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John Cumbler honored for scholarship, research and creative activity

April 15th, 2009


John Cumbler

John Cumbler
History, College of Arts and Sciences
Career Achievement, research

It might be natural for someone on the outside to look at the field of history and doubt that researchers could find anything new to write about well-known topics.

Before making that assumption, however, he or she should pick up a book by John Cumbler. A history professor at the University of Louisville since 1975, he has a reputation within the field for finding new twists to old subjects and for breaking from the pack to blaze his own trail.

Cumbler’s peers acknowledge him as a pioneer of “new” labor history studies in the late 1970s and early 1980s. He was an early environmental historian and lately has found a new way to look at abolitionists.

Cumbler is the recipient of this year’s Distinguished Faculty Award for career achievement in the category of Scholarship, Research and Creative Activity.

“This is history. It is not like physics where the paradigms are clear,” he said of his reputation. “I’m drawn to a subject because I’m interested in the questions the subject raises to me.”

New twists come because “rather than start with a question everybody has started with, I start with questions I find intriguing,” he explained.

In one of his first books, Cumbler wrote about urban decline at a time when others in the field were writing about urban growth and economic development.

Cumbler said he began the book in the early 1980s when the United States was going through a major recession and he thought that looking at economic decline in the past “would give us a handle on how to deal with economic decline in the present.”

“I think of my audience as not only historians but also larger society,” he said.

But Cumbler didn’t stay with urban history. After writing three books on the topic, he plunged into environmental history.

“I was attracted (to the subject) because of my involvement in the environmental movement,” Cumbler said. Again, he wanted to look to the past for ways of understanding the present.

His latest book tackles yet another area — civil rights — as he explores what well-known abolitionists did after the end of slavery in the United States.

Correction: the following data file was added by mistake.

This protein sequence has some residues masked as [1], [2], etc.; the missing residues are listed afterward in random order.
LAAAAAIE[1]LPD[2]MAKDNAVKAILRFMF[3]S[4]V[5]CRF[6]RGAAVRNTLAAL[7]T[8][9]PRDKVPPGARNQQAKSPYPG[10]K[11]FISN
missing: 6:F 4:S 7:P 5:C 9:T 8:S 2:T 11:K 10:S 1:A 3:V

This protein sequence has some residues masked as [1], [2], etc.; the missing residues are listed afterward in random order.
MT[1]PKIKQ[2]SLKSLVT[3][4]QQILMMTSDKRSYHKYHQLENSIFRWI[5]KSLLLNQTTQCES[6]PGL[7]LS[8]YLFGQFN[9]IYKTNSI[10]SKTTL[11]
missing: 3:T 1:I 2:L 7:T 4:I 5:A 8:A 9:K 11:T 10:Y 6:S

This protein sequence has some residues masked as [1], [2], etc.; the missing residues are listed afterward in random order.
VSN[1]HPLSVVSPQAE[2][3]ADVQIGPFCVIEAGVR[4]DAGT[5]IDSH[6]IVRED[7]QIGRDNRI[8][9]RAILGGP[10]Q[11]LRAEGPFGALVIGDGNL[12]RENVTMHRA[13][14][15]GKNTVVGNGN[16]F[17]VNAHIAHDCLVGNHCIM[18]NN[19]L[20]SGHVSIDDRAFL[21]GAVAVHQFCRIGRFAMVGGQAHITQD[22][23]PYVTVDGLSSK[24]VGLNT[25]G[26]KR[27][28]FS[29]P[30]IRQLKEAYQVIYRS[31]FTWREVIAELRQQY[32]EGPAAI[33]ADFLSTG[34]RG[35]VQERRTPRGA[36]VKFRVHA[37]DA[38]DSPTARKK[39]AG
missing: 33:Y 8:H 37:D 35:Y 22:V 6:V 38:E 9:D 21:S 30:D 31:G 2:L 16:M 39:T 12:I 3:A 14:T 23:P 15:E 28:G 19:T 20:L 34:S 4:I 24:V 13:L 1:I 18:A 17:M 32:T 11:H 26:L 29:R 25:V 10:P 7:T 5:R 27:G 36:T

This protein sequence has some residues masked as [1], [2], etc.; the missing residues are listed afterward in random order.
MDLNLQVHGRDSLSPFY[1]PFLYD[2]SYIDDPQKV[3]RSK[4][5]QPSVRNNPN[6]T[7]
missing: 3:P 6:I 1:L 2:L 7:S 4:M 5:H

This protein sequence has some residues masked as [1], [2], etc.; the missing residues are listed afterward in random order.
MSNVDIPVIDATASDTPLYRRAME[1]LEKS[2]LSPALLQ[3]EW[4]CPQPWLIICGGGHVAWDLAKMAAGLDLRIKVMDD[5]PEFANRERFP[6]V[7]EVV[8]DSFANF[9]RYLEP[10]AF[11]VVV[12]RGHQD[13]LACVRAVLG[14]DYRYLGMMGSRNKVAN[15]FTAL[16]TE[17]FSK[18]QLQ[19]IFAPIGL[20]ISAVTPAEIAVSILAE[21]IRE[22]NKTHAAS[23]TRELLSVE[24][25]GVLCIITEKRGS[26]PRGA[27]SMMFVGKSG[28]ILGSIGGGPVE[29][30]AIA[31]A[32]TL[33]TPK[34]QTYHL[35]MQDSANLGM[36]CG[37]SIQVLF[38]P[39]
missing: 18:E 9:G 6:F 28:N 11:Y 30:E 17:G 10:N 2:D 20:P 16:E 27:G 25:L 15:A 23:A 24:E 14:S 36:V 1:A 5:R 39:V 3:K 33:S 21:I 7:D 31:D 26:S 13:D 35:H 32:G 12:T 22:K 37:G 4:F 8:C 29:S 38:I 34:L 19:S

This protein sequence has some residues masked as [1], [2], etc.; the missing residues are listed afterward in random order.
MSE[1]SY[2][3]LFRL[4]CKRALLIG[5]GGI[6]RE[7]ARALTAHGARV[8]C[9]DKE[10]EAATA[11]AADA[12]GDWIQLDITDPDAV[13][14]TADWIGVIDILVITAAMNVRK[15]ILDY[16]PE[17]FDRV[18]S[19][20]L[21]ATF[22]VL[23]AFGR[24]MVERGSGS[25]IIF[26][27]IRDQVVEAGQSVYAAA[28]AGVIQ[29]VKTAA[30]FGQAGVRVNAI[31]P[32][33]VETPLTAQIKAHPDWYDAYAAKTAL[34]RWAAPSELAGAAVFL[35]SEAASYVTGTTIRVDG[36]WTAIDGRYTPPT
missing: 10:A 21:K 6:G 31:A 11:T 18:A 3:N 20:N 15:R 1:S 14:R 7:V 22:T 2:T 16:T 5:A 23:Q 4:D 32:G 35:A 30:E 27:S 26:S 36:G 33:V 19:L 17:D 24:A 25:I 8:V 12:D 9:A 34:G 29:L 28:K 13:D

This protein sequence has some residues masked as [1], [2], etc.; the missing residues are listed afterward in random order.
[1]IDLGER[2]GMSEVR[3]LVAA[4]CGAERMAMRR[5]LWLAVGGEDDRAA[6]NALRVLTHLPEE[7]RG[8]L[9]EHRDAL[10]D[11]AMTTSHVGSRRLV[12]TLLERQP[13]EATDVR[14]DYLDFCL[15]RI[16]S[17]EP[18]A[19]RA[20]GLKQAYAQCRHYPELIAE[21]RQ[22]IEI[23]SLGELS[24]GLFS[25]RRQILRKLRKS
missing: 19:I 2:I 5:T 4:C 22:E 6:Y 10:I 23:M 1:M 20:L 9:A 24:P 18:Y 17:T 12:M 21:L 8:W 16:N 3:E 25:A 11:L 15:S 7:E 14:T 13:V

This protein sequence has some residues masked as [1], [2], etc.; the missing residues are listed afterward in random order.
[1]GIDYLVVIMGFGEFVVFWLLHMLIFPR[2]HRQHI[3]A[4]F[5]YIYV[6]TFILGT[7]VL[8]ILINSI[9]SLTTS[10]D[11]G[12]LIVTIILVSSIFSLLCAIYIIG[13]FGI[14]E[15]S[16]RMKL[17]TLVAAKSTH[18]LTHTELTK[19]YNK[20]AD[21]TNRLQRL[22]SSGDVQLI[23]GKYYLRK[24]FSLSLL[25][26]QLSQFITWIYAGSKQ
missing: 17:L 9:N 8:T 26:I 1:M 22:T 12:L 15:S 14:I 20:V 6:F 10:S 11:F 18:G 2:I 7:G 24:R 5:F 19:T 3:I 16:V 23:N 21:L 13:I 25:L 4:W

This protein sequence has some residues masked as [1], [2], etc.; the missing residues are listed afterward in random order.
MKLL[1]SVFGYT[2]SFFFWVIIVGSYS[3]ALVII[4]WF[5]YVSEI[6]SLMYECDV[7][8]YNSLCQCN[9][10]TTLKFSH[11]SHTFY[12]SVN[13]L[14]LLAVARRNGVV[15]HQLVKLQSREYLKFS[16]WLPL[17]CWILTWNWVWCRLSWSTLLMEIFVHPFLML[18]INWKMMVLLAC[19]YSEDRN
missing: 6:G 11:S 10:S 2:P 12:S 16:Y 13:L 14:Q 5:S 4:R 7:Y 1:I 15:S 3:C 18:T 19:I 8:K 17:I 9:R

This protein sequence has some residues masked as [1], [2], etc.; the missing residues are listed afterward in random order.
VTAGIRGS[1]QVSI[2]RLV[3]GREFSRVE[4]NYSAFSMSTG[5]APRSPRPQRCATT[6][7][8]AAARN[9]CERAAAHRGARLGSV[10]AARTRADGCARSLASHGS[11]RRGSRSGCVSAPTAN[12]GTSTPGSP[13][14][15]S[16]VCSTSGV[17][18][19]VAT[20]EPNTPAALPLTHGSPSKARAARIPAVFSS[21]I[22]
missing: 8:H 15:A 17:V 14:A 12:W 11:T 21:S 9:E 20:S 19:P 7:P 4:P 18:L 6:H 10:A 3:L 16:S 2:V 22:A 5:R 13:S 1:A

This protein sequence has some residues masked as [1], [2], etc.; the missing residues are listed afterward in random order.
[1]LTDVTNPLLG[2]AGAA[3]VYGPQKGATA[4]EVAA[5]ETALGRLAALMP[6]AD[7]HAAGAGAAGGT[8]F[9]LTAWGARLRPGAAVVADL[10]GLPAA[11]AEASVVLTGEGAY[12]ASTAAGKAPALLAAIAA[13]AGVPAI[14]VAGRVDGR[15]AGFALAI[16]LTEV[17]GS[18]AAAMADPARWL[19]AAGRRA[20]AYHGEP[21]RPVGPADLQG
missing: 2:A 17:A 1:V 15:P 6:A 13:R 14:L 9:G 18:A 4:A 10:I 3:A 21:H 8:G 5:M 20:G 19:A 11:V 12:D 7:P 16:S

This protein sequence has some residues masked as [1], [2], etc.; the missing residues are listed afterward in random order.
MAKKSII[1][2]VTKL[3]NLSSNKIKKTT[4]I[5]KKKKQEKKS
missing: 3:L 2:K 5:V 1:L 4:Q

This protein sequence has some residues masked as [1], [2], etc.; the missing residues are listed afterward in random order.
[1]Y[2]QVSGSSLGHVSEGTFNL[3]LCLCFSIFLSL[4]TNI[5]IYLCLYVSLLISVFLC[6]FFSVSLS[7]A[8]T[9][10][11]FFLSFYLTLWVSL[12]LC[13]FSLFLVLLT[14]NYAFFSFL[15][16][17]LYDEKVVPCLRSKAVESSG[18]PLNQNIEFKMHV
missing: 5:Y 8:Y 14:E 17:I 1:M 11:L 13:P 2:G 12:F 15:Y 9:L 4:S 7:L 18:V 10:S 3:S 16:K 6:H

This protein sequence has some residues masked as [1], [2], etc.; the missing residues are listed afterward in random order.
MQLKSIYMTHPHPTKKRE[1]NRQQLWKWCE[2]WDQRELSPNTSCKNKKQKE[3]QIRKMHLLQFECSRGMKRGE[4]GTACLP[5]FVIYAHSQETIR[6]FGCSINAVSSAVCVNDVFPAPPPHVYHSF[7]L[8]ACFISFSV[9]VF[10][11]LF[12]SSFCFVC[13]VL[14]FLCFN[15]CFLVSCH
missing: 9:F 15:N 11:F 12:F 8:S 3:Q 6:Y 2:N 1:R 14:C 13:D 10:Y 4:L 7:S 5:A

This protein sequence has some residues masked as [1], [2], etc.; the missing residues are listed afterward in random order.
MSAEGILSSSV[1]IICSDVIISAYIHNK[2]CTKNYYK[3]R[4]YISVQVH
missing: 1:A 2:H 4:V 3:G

“It struck me that something was missing in how we read about abolition,” he said.

“This is a person who is never content to rework familiar material but is always looking for some new area to explore,” one colleague noted in a letter of support for Cumbler’s nomination. “To preserve the capacity for innovation and discovery over the course of a long career is in itself a notable achievement.”

But not to Cumbler.

“I enjoy doing it,” he said. “Playing around with new ideas and finding new material and what it tells me about the past…I find that fun. I love doing research. I love teaching, too, so in some ways doing research helps keep teaching alive, too….They complement each other.”

The Distinguished Faculty Award for research, he said, “indicates there isn’t a division between research and teaching and is a reflection of academic commitment to both of those fields.

“It is very important to recognize scholarship and I feel honored they recognized me and a person in the humanities wing, but it also is important to recognize there isn’t a difference between teaching and scholarship. I am committed to both endeavors. I want my students to see that person standing in front of them teaching is also a scholar.”

During his career, Cumbler has written six books, published 19 articles and given more than 40 conference presentations. In 1996, he received a senior research fellowship from the National Endowment for the Humanities, considered to be the most prestigious grant available to historians, and has been named honorary fellow at the University of Warwick, England, and John Adams Distinguished Fulbright Chair at Groningen University in the Netherlands.

Editor’s Note: President James Ramsey will present the 2009 Distinguished Faculty Awards and the President’s Exemplary Multicultural Teaching Award April 20 at 5:30 p.m. at the Celebration for Faculty Excellence. The event is open to the university community and will be in the auditorium of the Speed Art Museum, 2035 S. Third St.

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